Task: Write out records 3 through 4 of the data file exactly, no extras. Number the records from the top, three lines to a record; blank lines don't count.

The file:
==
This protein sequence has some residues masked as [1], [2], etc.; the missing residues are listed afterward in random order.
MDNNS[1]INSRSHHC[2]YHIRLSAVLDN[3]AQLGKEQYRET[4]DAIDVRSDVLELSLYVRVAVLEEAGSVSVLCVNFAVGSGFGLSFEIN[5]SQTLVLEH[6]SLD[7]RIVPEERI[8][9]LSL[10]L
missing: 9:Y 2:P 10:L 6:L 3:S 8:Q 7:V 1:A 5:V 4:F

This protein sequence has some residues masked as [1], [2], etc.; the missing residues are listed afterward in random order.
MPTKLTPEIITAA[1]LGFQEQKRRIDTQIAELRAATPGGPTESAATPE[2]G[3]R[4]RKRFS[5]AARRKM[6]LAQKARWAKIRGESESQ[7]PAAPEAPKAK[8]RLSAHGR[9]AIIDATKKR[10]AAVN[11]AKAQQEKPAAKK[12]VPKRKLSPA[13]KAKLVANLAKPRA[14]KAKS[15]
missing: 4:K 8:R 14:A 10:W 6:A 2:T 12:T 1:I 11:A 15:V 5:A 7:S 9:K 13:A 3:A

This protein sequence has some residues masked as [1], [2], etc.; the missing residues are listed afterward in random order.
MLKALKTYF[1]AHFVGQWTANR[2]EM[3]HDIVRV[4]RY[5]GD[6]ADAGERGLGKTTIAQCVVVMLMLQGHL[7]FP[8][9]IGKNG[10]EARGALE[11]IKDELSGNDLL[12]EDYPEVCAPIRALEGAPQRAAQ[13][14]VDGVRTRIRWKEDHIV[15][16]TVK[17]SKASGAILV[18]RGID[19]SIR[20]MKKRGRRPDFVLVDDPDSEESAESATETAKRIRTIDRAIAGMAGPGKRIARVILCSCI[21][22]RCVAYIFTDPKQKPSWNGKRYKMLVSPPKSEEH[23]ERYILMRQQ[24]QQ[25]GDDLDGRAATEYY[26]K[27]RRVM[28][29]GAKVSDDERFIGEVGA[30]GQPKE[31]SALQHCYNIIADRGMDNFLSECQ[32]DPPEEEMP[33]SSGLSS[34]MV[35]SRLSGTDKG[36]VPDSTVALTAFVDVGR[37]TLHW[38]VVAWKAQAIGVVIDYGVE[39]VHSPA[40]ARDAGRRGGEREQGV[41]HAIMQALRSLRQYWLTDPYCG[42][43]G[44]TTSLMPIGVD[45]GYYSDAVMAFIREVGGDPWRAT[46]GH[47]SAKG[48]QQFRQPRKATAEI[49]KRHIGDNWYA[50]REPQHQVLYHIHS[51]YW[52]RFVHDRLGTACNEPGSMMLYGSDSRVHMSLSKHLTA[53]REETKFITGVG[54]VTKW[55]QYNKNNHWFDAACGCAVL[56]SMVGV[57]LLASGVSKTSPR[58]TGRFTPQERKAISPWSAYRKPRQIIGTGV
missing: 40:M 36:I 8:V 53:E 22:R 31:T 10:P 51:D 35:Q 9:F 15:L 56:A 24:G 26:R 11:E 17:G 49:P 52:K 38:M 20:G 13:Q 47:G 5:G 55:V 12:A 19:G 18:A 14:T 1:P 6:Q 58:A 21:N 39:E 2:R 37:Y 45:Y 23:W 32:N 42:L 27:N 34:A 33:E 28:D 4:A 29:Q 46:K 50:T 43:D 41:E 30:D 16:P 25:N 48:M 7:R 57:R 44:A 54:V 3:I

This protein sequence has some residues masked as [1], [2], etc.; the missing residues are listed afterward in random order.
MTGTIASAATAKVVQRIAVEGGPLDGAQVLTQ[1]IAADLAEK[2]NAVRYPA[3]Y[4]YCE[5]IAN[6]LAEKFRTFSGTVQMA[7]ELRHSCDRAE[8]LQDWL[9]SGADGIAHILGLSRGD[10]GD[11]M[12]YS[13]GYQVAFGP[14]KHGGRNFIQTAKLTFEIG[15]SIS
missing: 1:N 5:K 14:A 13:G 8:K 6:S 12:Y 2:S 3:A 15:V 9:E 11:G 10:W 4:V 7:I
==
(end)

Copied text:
This protein sequence has some residues masked as [1], [2], etc.; the missing residues are listed afterward in random order.
MLKALKTYF[1]AHFVGQWTANR[2]EM[3]HDIVRV[4]RY[5]GD[6]ADAGERGLGKTTIAQCVVVMLMLQGHL[7]FP[8][9]IGKNG[10]EARGALE[11]IKDELSGNDLL[12]EDYPEVCAPIRALEGAPQRAAQ[13][14]VDGVRTRIRWKEDHIV[15][16]TVK[17]SKASGAILV[18]RGID[19]SIR[20]MKKRGRRPDFVLVDDPDSEESAESATETAKRIRTIDRAIAGMAGPGKRIARVILCSCI[21][22]RCVAYIFTDPKQKPSWNGKRYKMLVSPPKSEEH[23]ERYILMRQQ[24]QQ[25]GDDLDGRAATEYY[26]K[27]RRVM[28][29]GAKVSDDERFIGEVGA[30]GQPKE[31]SALQHCYNIIADRGMDNFLSECQ[32]DPPEEEMP[33]SSGLSS[34]MV[35]SRLSGTDKG[36]VPDSTVALTAFVDVGR[37]TLHW[38]VVAWKAQAIGVVIDYGVE[39]VHSPA[40]ARDAGRRGGEREQGV[41]HAIMQALRSLRQYWLTDPYCG[42][43]G[44]TTSLMPIGVD[45]GYYSDAVMAFIREVGGDPWRAT[46]GH[47]SAKG[48]QQFRQPRKATAEI[49]KRHIGDNWYA[50]REPQHQVLYHIHS[51]YW[52]RFVHDRLGTACNEPGSMMLYGSDSRVHMSLSKHLTA[53]REETKFITGVG[54]VTKW[55]QYNKNNHWFDAACGCAVL[56]SMVGV[57]LLASGVSKTSPR[58]TGRFTPQERKAISPWSAYRKPRQIIGTGV
missing: 40:M 36:I 8:V 53:E 22:R 31:T 10:P 51:D 35:Q 9:F 15:L 56:A 24:G 26:R 11:E 17:G 49:P 52:K 38:M 20:G 13:Q 47:G 5:G 55:V 12:A 19:G 18:A 14:T 1:P 6:Q 58:A 21:N 39:E 2:R 37:Y 45:Y 23:W 32:N 42:L 27:N 34:A 33:E 28:D 4:A 29:Q 46:K 50:T 43:D 41:E 30:D 16:P 25:N 48:M 7:R 57:R 44:A 54:V 3:I

This protein sequence has some residues masked as [1], [2], etc.; the missing residues are listed afterward in random order.
MTGTIASAATAKVVQRIAVEGGPLDGAQVLTQ[1]IAADLAEK[2]NAVRYPA[3]Y[4]YCE[5]IAN[6]LAEKFRTFSGTVQMA[7]ELRHSCDRAE[8]LQDWL[9]SGADGIAHILGLSRGD[10]GD[11]M[12]YS[13]GYQVAFGP[14]KHGGRNFIQTAKLTFEIG[15]SIS
missing: 1:N 5:K 14:A 13:G 8:K 6:S 12:Y 2:S 3:A 15:V 9:E 11:G 10:W 4:V 7:I